Calico and Simple Policy

Project Calico is the world's simplest, most scalable, open networking solution for OpenStack”. 

Calico, a pure layer3 approach to Virtual Networking for highly scalable & flexible Data centers. It is a open-source technology, that implements large, standards-based cloud data center infrastructures Calico supports rich and flexible network policy that enforces on every node in a cluster, to provide tenant isolation, security groups, and external reachability constraints.

There is security layer into Calico that enables developers and operations staff to easily define with fine granularity which connections are allowed, and which are not. These rules implement and extend the Kubernetes Network Policy API.

There are basically 3 policy demo we can configure:

  • Simple Policy Demo
  • Stars Policy Demo
  • Advanced Policy Demo

We will discuss on the overview of Simple Policy Demo. Lastime, we discussed Star Policy here: https://www.slideshare.net/anir37/calico-and-stars-policy

Simple Policy Demo

It includes demo try out Kubernetes NetworkPolicy with Calico, as well as a client service for all running on Kubernetes.

It requires a Kubernetes cluster configured with Calico networking, and expects that you have kubectl configured to interact with the cluster.

We need to install Kubernetes in the system which includes Network Policy API.

We need to get the following thing: Calico and then need to get into star-policy directory of Calico 1.png

We need to create some nginx pods in the policy-demo Namespace, and expose them through a Service.: 2.png

Also we need to ensure the nginx service is accessible: 3.png

Enable isolation:

Now this is the important part…. let’s turn on isolation in our policy-demo Namespace which will then prevent connections to pods in this Namespace. We will now run the command that creates a NetworkPolicy which implements a default deny behavior for all pods in the policy-demo Namespace. 5.png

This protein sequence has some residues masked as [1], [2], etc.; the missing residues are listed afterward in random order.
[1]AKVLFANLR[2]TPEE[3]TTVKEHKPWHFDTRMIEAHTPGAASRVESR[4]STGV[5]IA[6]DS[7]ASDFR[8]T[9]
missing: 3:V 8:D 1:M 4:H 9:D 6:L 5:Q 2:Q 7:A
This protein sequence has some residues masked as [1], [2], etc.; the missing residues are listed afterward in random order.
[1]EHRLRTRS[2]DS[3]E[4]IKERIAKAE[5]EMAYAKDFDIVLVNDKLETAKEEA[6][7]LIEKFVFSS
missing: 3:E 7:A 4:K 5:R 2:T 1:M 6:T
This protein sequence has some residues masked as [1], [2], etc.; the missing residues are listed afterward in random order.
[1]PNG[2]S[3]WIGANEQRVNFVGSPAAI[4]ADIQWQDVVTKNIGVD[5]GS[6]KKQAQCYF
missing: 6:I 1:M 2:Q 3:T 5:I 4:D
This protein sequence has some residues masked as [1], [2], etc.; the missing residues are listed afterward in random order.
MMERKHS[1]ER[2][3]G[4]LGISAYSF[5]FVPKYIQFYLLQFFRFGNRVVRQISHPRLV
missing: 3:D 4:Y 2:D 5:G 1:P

Allow Access using a NetworkPolicy :

Now, let’s enable access to the nginx Service using a NetworkPolicy. This will allow incoming connections from our access Pod, but not from anywhere else.We need to now create a network policy access-nginx with the following contents: 6.png

That’s it! We should now be able to access the Service from the access Pod. 7.png

We can remove the policy using following: 8.png

As you can see, this is just a simple example of the Kubernetes NetworkPolicy API and how Calico can secure your Kubernetes cluster.

For more information visit

https://www.projectcalico.org/

https://docs.projectcalico.org/v2.6/introduction/

https://blog.tigera.io/tagged/calico

What's in Calico 3

Project Calico is the world's simplest, most scalable, open networking solution for OpenStack”. 

Calico, a pure layer3 approach to Virtual Networking for highly scalable & flexible Data centers. It is a open-source technology, that implements large, standards-based cloud data center infrastructures Calico supports rich and flexible network policy that enforces on every node in a cluster, to provide tenant isolation, security groups, and external reachability constraints.

Recently, Calico 3 has been launched with a bang!

We will now check what’s there in new Calico version 3.

What’s in Calico 3 ?

Calico has now following features:

  • Calico now stores its data in etcd version 3
  • Felix now compiles and runs on Windows in policy-only mode.
  • This version of Calico easily supports migration and upgrade from Calico v2.6.5
  • calicoctl enhancements with new features.

Calico other changes:

  • Calico now assigns the host side of veth pairs a MAC address of ee:ee:ee:ee:ee:ee. If this fails, it uses a kernel-generated MAC address as before. For more information, refer to the Troubleshooting FAQ. cni-plugin
  • The CNI plugin now offers an optional environment variable called CNI_OLD_CONF_NAME. If set, the CNI plug-in cleans up old configuration data during an upgrade, making it easier to migrate to a new CNI_CONF_NAME value. cni-plugin
  • The CNI plugin no longer throws a file exists message when programming routes. cni-plugin

Calico other changes:

  • After a period of depreciation, this release removes support for the ETCD_AUTHORITY and ETCD_SCHEME environment variables. Calico no longer reads these values. If you have not transitioned to ETCD_ENDPOINTS, you must do so as of v3.0. Refer to Configuring calicoctl